A letter to a friend coming home by Michael Clark

I recently wrote a letter to a friend’s daughter who was incarcerated. When I wrote her, she had just got her time and was still in the throws of understanding what her future looked like. I felt it was necessary to write her to discuss some things I knew she was soon to encounter, something I needed to hear when I got home.


“I hope all has been well since my last letter. I appreciate the letter your response letter.  Believe me when I say I completely understand what you are going through at this time and why there are things you keep to yourself for the sake of everyone else. It’s almost like unless someone was here, it’s hard for them to understand what goes on behind the wall. Couple that with the feeling that even if you were to open up about these experiences, you would get judged or looked down upon for a situation the free world doesn’t understand. All I will say is that we have all been there, and we all eventually make it out. It is only a matter of time.

I want to congratulate you on the great news of your speedy return home. I am incredibly happy for you and your family. I know so many prayers have been answered over these last few years. That time between now and your release date will fly by, and you will be home in no time. I’m sure your thoughts and feelings are all over the place in anticipation of what’s to come, of what you are going to do when you get home, and all sorts of other things. I know that feeling well and feel inclined to give you a few words of advice as you slowly reintegrate into society. Take it for what you want. I didn’t have anyone to tell me what I should prepare for when I got out, and I wish I had.

Most people look at prison and confinement as a punishment and altogether a bad thing to endure. True enough, it is both those simultaneously. That does not mean you have to treat it as such, however. You have had to go through plenty of hardships over these last few years, the likes of which few will understand. You got through this and were made stronger by these travails in more ways than you are aware. Do not look upon these last few years as being lost and all for nothing. Find the strength from this time, and look at how much you have grown instead of focusing on what was lost. Your mom has told me of all that you have accomplished while away. I must congratulate you on being one of the few who, while behind the wall, progressed rather than regressed.

Do not forget how many people you saw come in and out of those doors. How many of the same faces did you see occupy a bunk, go home, then come right back? I cannot count the number of individuals I saw stuck in that revolving door. You are better than that, and you deserve to see more of the world than rusty bars and gray walls. Never forget that door and how shallow the existence it is to be stuck there. It doesn’t matter how highly others think of me and how much my family believes I won’t go back; I know I am one bad decision away from falling into that same door, despite all I’ve done to the contrary. For me, thinking of such a possibility has been more than enough to stop me from doing something stupid plenty of times.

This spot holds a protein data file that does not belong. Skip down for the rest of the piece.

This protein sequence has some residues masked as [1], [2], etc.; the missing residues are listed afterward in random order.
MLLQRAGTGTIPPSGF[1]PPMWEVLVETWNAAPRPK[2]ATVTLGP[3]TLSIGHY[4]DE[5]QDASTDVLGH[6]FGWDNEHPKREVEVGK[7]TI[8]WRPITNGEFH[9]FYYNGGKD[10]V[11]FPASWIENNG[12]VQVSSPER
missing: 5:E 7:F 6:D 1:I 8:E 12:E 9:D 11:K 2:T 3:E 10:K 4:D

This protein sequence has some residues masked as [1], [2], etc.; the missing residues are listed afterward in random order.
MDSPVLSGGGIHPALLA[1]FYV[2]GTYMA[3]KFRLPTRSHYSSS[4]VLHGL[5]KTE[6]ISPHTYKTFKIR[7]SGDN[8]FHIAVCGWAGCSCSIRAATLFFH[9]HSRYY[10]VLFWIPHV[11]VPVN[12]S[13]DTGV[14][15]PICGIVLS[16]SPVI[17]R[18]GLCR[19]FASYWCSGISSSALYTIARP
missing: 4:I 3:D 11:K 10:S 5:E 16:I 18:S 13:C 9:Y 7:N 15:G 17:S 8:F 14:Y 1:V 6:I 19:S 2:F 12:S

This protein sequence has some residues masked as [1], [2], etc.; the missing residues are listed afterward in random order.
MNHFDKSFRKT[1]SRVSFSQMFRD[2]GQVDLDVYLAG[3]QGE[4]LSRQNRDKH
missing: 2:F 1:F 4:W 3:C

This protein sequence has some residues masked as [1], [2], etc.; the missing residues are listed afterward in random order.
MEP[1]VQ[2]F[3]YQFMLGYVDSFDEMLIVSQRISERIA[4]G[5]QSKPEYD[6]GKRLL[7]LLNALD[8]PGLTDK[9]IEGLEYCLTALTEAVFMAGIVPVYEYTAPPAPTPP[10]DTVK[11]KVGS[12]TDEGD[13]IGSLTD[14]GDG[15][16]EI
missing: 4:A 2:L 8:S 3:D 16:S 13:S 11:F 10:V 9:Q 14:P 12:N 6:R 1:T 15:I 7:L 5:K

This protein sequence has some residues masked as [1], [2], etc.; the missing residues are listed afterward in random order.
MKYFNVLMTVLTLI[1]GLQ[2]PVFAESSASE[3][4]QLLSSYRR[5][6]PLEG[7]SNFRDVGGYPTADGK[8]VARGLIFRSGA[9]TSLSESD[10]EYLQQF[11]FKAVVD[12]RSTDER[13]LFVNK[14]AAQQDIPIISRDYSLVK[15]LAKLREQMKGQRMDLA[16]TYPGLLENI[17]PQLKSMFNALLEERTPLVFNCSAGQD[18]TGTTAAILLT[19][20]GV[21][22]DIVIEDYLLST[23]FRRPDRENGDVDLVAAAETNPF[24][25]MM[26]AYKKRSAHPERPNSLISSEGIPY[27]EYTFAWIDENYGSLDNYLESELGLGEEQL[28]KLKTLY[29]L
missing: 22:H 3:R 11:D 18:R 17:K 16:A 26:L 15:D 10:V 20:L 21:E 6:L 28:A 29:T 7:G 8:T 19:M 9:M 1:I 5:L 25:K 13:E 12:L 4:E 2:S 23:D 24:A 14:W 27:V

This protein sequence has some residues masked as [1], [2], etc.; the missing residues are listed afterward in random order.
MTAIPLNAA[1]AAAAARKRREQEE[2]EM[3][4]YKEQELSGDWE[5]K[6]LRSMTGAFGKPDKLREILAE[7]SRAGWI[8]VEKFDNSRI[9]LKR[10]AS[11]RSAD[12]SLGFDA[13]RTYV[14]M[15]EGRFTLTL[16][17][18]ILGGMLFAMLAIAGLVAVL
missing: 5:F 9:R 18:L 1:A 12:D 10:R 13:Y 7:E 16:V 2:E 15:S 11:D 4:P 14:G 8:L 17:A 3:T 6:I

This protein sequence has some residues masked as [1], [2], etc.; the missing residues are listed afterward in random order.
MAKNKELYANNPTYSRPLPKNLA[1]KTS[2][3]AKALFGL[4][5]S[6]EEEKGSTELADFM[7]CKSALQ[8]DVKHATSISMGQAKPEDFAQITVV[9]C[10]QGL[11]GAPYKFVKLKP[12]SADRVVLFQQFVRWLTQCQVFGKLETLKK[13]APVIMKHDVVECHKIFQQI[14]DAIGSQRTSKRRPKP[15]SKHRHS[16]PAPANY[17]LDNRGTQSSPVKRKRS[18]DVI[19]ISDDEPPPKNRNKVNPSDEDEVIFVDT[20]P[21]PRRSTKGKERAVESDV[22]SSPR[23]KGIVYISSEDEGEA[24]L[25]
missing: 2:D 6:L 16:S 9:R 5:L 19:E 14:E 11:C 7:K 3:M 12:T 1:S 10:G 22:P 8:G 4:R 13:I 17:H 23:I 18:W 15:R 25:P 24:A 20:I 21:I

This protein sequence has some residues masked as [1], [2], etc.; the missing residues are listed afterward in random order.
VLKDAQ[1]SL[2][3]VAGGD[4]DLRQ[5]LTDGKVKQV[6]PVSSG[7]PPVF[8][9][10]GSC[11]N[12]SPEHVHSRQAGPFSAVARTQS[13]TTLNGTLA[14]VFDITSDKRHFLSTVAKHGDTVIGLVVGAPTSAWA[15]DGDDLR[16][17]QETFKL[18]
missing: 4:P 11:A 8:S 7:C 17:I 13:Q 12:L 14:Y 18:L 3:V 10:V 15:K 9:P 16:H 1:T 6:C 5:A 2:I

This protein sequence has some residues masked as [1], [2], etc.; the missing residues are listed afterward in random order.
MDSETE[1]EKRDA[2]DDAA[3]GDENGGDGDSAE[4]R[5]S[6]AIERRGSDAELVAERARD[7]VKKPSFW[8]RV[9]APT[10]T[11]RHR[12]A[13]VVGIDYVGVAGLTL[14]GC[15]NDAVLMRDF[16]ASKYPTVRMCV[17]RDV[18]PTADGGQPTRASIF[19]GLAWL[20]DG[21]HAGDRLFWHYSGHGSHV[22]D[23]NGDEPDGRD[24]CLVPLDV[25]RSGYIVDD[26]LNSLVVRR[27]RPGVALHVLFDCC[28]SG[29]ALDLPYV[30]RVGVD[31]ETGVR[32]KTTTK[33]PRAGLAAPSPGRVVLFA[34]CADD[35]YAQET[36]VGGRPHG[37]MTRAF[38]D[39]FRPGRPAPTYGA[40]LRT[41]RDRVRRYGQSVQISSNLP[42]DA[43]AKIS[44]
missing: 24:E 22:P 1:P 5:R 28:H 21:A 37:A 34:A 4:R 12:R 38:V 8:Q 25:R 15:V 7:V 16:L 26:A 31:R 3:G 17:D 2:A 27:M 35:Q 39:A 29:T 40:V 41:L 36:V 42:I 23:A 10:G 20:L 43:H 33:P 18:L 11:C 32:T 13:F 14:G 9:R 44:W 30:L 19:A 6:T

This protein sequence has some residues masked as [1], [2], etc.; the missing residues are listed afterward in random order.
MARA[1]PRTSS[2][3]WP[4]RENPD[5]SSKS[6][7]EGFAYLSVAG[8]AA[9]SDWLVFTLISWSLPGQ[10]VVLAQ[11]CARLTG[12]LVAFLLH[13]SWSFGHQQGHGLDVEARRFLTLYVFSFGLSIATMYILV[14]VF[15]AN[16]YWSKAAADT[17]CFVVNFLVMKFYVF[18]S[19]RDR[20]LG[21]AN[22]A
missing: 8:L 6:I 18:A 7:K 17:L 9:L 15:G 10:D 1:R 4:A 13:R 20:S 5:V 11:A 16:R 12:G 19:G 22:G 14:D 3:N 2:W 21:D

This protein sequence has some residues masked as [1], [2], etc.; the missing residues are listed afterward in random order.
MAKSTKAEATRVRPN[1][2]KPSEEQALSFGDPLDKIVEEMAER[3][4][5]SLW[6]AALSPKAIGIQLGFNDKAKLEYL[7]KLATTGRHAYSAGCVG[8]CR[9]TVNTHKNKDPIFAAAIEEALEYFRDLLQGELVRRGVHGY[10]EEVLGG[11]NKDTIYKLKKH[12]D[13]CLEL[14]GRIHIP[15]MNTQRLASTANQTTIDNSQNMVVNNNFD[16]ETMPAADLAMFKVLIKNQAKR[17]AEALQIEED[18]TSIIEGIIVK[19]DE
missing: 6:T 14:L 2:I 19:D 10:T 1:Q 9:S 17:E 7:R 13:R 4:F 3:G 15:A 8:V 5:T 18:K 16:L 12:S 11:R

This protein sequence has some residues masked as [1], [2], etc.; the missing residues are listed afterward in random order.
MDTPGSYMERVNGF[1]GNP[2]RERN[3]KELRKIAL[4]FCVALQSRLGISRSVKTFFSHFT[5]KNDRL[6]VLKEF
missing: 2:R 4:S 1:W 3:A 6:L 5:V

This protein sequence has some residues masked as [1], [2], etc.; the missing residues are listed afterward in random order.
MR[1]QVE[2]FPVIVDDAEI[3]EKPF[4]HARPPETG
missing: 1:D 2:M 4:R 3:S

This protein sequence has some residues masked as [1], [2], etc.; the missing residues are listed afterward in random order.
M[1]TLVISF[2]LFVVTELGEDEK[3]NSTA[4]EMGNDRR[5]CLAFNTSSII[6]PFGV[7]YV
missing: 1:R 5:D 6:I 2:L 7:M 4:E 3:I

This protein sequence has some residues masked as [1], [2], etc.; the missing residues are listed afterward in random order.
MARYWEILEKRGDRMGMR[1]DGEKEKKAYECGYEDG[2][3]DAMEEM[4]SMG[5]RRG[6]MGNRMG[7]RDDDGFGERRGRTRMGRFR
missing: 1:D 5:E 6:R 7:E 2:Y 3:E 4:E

Another big issue I ran into often when I got home was not knowing how to talk about my past without inevitably talking about prison. As you can guess, there are not a lot of people who can relate, and even fewer who would care to discuss it. What I found was I had to have enough time and experience on the streets to talk about something different. Obviously, you can stay quiet and reserved, as is the MO in prison. Eventually, however, you will have to engage with the world. I can’t tell you how awkward it was when someone asked what I do/did, etc, and all I could say was, “I just got out of prison…” Not the best pickup line. I suggest you find a few things you are interested in and get involved with them. Get some time and experience under your belt and start to live life. Not only will you have a buffer of sorts over your recent past, but you will also find yourself regaining the emotional self that was dormant for so long.

The last thing I want to say (I swear) is that the longer you stay out, the longer you will remain out. I have looked at the statistics on reoffending and the first year to three years have the highest rates of reoffending. Years 3-5 are the second highest. All the way down to 6-10 years, after which the rate of reoffending drops considerably. Obviously, it is too early to think about the big future plans, but it is worth considering. I am not going to worry you with thoughts of the future, but I think you would do well with your experience to help people who are going through the same thing. That pursuit is both focusing and rewarding in ways you may not anticipate.

Be thankful, M. You are almost home. So many people have missed you and are looking forward to seeing you again. It will be one of the most memorable moments of your life, if not the most memorable! Your mom loves you dearly, as does the rest of your family. You will come out a better person for having endured these hardships.

Hope to hear from you soon.